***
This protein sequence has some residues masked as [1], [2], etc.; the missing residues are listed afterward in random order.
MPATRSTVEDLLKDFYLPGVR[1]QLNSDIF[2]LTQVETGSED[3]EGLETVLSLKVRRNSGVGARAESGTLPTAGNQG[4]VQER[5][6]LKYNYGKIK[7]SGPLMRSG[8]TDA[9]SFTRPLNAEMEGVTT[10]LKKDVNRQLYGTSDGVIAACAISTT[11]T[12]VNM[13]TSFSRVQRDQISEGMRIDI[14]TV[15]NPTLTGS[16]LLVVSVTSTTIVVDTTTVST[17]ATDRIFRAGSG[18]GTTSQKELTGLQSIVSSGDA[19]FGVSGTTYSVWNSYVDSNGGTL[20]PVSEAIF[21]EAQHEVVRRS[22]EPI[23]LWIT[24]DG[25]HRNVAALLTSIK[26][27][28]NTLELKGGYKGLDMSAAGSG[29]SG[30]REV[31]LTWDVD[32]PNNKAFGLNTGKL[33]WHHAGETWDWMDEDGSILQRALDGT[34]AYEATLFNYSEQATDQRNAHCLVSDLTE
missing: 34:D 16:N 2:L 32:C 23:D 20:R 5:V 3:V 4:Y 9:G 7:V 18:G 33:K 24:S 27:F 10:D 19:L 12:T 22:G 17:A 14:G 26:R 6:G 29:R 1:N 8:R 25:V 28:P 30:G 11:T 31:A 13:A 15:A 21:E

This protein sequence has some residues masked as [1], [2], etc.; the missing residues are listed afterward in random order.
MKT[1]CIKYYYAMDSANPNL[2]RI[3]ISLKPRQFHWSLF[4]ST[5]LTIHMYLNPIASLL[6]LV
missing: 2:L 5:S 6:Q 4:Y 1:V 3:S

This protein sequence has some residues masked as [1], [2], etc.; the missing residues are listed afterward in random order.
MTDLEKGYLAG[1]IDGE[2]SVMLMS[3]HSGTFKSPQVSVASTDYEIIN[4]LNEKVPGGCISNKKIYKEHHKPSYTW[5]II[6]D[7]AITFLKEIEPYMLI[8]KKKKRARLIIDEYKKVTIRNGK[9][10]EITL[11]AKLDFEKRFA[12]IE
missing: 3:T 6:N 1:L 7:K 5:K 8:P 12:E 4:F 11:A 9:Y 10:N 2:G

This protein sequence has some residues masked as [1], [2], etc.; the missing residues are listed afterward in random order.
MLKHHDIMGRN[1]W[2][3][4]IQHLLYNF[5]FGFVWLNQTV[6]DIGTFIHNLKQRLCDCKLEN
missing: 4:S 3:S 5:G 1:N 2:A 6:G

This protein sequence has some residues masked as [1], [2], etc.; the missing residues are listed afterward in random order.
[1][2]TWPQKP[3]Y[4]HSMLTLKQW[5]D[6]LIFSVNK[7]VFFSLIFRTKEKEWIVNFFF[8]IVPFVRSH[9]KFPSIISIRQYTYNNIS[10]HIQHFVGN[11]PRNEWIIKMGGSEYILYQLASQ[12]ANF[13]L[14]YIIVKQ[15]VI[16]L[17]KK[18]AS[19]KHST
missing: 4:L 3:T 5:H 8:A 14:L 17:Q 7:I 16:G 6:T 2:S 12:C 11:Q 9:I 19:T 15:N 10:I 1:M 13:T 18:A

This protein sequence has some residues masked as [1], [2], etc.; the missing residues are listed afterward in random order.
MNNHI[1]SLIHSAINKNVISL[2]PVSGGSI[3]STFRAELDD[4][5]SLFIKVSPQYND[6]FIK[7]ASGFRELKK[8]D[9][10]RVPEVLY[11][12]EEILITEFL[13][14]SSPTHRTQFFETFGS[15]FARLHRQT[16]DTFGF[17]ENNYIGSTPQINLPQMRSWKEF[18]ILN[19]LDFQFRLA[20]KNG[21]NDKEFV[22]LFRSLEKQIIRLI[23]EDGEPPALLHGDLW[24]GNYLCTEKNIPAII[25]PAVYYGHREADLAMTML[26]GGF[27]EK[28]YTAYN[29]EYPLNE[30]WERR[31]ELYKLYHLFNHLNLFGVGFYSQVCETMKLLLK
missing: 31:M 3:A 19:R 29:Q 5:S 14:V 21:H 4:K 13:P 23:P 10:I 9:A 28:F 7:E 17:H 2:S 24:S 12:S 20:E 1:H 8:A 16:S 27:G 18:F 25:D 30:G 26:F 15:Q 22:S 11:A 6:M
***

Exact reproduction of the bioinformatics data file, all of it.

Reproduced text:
This protein sequence has some residues masked as [1], [2], etc.; the missing residues are listed afterward in random order.
MPATRSTVEDLLKDFYLPGVR[1]QLNSDIF[2]LTQVETGSED[3]EGLETVLSLKVRRNSGVGARAESGTLPTAGNQG[4]VQER[5][6]LKYNYGKIK[7]SGPLMRSG[8]TDA[9]SFTRPLNAEMEGVTT[10]LKKDVNRQLYGTSDGVIAACAISTT[11]T[12]VNM[13]TSFSRVQRDQISEGMRIDI[14]TV[15]NPTLTGS[16]LLVVSVTSTTIVVDTTTVST[17]ATDRIFRAGSG[18]GTTSQKELTGLQSIVSSGDA[19]FGVSGTTYSVWNSYVDSNGGTL[20]PVSEAIF[21]EAQHEVVRRS[22]EPI[23]LWIT[24]DG[25]HRNVAALLTSIK[26][27][28]NTLELKGGYKGLDMSAAGSG[29]SG[30]REV[31]LTWDVD[32]PNNKAFGLNTGKL[33]WHHAGETWDWMDEDGSILQRALDGT[34]AYEATLFNYSEQATDQRNAHCLVSDLTE
missing: 34:D 16:N 2:L 32:C 23:D 20:R 5:V 3:V 4:Y 9:G 7:V 18:G 33:K 24:S 27:F 10:D 19:L 12:T 22:G 17:A 14:G 26:R 6:G 29:R 1:N 8:R 25:V 28:P 30:G 11:T 31:A 13:A 15:A 21:E

This protein sequence has some residues masked as [1], [2], etc.; the missing residues are listed afterward in random order.
MKT[1]CIKYYYAMDSANPNL[2]RI[3]ISLKPRQFHWSLF[4]ST[5]LTIHMYLNPIASLL[6]LV
missing: 2:L 5:S 6:Q 4:Y 1:V 3:S

This protein sequence has some residues masked as [1], [2], etc.; the missing residues are listed afterward in random order.
MTDLEKGYLAG[1]IDGE[2]SVMLMS[3]HSGTFKSPQVSVASTDYEIIN[4]LNEKVPGGCISNKKIYKEHHKPSYTW[5]II[6]D[7]AITFLKEIEPYMLI[8]KKKKRARLIIDEYKKVTIRNGK[9][10]EITL[11]AKLDFEKRFA[12]IE
missing: 3:T 6:N 1:L 7:K 5:K 8:P 12:E 4:F 11:A 9:Y 10:N 2:G

This protein sequence has some residues masked as [1], [2], etc.; the missing residues are listed afterward in random order.
MLKHHDIMGRN[1]W[2][3][4]IQHLLYNF[5]FGFVWLNQTV[6]DIGTFIHNLKQRLCDCKLEN
missing: 4:S 3:S 5:G 1:N 2:A 6:G

This protein sequence has some residues masked as [1], [2], etc.; the missing residues are listed afterward in random order.
[1][2]TWPQKP[3]Y[4]HSMLTLKQW[5]D[6]LIFSVNK[7]VFFSLIFRTKEKEWIVNFFF[8]IVPFVRSH[9]KFPSIISIRQYTYNNIS[10]HIQHFVGN[11]PRNEWIIKMGGSEYILYQLASQ[12]ANF[13]L[14]YIIVKQ[15]VI[16]L[17]KK[18]AS[19]KHST
missing: 4:L 3:T 5:H 8:A 14:L 17:Q 7:I 16:G 6:T 2:S 12:C 11:Q 9:I 19:T 15:N 10:I 1:M 13:T 18:A

This protein sequence has some residues masked as [1], [2], etc.; the missing residues are listed afterward in random order.
MNNHI[1]SLIHSAINKNVISL[2]PVSGGSI[3]STFRAELDD[4][5]SLFIKVSPQYND[6]FIK[7]ASGFRELKK[8]D[9][10]RVPEVLY[11][12]EEILITEFL[13][14]SSPTHRTQFFETFGS[15]FARLHRQT[16]DTFGF[17]ENNYIGSTPQINLPQMRSWKEF[18]ILN[19]LDFQFRLA[20]KNG[21]NDKEFV[22]LFRSLEKQIIRLI[23]EDGEPPALLHGDLW[24]GNYLCTEKNIPAII[25]PAVYYGHREADLAMTML[26]GGF[27]EK[28]YTAYN[29]EYPLNE[30]WERR[31]ELYKLYHLFNHLNLFGVGFYSQVCETMKLLLK
missing: 31:M 3:A 19:R 29:Q 5:S 14:V 21:H 4:K 13:P 23:P 10:I 9:A 28:F 7:E 17:H 2:S 24:S 12:S 20:E 1:H 8:A 16:S 27:G 18:F 25:D 30:G 26:F 15:Q 22:S 11:A 6:M